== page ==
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Book Reviews and Notes
Rebecca Ayako Bennette makes an important contribution to scholarship on the German Kulturkampf through careful analysis of Catholic constructions of German identity during the 1870s. In the process, she offers a spirited defense of two claims, both of which challenge conventional wisdom. First, she argues that the most important development for German Catholics in the Kaiserreich was their integration into the national community rather than their marginalization and formation of a distinct subculture. Second, she maintains that integration began during--not after--the Kulturkampf . She supports these claims with a range of sources that include popular novels, private correspondence, reports from annual Katholikentage and, above all, Catholic newspapers and periodicals like Germania and the Kölnische Volkszeitung .
Bennette notes that initial Catholic responses to German unification included not only expressions of concern over Prussian leadership and the minority status of Catholics, but also expressions of enthusiasm for the new nation (24). Given their disdain for Bismarck and his disdain for them, they found the emperor to be more suitable as a trans-confessional symbol of the Reich (34). However, anti-Catholic policies between 1873 and 1875 tested the limits of Catholic loyalty, as expressions of affection for the emperor dropped off and Catholics drew parallels between their own situation and the "Babylonian captivity" or the persecution of Christians in ancient Rome (46-51). As the conflict intensified, German Catholics looked for ways to reframe the struggle as one between Christians of both confessions and various others such as liberals, Jews, and socialists, imagined by many Catholics to be the "true" enemies of the Reich . This led to a brief but intense wave of antisemitic rhetoric in the Catholic press, soon to be replaced by anti-socialist rhetoric that relied on essentially the same tropes (53-63).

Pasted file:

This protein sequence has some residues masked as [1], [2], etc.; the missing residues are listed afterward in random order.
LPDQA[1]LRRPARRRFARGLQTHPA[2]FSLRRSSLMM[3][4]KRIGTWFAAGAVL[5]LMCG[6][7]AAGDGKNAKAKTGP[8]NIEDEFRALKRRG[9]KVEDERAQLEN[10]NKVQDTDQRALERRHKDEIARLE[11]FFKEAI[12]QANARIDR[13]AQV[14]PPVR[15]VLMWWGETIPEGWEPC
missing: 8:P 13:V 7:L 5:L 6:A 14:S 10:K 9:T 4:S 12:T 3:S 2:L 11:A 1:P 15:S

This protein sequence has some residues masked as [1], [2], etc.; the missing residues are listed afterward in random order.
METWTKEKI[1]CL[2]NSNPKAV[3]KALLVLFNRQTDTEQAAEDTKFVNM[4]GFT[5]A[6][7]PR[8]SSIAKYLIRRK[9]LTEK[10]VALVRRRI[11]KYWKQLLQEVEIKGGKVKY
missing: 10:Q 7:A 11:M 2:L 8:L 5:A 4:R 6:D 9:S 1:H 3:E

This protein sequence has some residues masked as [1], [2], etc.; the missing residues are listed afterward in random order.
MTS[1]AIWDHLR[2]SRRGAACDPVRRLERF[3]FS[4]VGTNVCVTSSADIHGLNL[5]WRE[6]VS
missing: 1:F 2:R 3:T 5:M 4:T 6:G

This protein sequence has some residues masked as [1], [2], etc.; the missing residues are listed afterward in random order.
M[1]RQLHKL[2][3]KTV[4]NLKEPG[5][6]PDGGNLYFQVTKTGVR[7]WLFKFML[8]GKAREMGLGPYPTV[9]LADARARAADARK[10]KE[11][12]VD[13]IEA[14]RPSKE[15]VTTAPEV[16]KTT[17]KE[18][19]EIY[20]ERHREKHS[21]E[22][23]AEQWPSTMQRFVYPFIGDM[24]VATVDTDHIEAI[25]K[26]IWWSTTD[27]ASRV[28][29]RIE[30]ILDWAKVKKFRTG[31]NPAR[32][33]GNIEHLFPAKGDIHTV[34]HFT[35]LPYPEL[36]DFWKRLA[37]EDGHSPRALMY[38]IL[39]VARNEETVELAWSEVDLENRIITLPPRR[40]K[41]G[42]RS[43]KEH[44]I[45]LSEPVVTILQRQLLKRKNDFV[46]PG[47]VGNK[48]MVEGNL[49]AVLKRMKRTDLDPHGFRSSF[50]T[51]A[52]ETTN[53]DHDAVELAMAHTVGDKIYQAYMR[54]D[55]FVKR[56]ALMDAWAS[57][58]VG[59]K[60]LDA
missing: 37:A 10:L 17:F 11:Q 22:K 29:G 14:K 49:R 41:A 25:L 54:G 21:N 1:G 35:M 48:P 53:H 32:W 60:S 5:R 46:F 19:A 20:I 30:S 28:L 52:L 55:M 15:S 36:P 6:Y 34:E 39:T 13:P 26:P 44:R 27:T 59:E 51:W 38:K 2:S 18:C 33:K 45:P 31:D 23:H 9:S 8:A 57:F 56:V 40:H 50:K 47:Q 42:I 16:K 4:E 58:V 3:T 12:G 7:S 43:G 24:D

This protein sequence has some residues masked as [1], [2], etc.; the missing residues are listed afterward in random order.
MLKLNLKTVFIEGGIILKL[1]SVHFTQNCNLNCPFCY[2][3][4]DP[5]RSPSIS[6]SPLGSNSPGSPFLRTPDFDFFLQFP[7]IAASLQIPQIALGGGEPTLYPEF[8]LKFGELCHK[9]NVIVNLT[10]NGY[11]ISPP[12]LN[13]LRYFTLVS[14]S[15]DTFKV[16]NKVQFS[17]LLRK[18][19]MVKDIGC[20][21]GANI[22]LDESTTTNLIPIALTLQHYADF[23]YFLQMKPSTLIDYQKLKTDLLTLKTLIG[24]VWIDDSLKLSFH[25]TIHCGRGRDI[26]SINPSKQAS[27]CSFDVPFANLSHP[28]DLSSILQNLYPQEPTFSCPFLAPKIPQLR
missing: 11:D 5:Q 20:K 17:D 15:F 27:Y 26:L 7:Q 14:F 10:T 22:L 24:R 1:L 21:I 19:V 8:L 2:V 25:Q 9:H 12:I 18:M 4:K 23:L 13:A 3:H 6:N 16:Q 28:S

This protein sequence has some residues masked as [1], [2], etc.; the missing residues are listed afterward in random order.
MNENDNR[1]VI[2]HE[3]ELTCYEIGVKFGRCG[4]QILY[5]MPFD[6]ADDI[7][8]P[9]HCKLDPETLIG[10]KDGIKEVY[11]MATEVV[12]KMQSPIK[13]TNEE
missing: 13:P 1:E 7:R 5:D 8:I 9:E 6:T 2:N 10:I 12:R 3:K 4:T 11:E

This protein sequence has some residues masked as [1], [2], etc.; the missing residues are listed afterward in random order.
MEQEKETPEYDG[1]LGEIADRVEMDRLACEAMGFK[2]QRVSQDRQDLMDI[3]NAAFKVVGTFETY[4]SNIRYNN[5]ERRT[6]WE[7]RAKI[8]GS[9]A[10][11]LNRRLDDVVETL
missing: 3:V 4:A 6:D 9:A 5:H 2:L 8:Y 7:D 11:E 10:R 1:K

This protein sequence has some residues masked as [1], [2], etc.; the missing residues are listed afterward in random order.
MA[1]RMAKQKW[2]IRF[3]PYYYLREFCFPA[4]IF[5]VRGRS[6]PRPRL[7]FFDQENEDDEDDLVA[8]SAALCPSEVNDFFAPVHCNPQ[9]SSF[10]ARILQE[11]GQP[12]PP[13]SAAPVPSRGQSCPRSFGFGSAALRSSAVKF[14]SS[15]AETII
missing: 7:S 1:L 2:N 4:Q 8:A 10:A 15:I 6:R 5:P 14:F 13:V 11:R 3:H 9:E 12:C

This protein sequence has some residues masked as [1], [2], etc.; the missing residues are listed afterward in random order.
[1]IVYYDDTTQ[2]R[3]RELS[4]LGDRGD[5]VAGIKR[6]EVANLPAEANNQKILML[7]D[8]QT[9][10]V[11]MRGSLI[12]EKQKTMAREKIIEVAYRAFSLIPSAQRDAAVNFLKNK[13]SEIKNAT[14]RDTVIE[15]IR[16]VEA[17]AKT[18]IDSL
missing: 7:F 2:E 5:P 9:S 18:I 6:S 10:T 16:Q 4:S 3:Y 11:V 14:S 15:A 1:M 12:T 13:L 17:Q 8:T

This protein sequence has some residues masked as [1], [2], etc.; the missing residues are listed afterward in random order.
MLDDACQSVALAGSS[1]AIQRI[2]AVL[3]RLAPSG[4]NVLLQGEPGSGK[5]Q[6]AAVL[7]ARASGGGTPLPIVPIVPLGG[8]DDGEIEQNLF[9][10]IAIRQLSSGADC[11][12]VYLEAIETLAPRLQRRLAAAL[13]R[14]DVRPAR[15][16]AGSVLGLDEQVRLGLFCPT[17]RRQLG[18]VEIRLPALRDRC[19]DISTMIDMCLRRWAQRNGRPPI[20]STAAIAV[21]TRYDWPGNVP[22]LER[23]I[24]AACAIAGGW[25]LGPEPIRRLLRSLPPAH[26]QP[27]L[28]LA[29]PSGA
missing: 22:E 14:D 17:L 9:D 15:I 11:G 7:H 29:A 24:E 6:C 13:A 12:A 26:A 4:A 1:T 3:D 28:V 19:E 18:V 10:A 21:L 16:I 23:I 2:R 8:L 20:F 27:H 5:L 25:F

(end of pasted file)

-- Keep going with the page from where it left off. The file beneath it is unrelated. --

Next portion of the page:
Much of the rest of the book explores Catholic constructions of German identity based on alternative geographies and histories, feminine imagery, a defense of Catholic Bildung , and emphasis on Germany's mission in the world. Bennette explains that Berlin was too secular and too closely associated with Protestant Prussia to serve as a center for the Germany Catholics imagined (77). Instead, they presented regional diversity as a core element of German national identity rather than a challenge to it. Seen in that light, aggressive moves toward centralization were "un-German" (92). Among the regions where Catholics were a majority, the Catholic press chose to focus most often on the Rhineland and Westphalia because levels of urbanization, industrialization, prosperity, and literacy in those regions served as an effective challenge to Protestant stereotyping of Catholics. Alsace-Lorraine and Silesia, on the other hand, were more problematic due to uncertain loyalties or ethnic diversity. Downgrading the importance of Berlin, emphasizing regionalism, and highlighting the most "modern" and "authentically German" of Catholic regions were strategies with which the Catholic press "countered constructions of the nation that marginalized or actively excluded Catholics" (95). …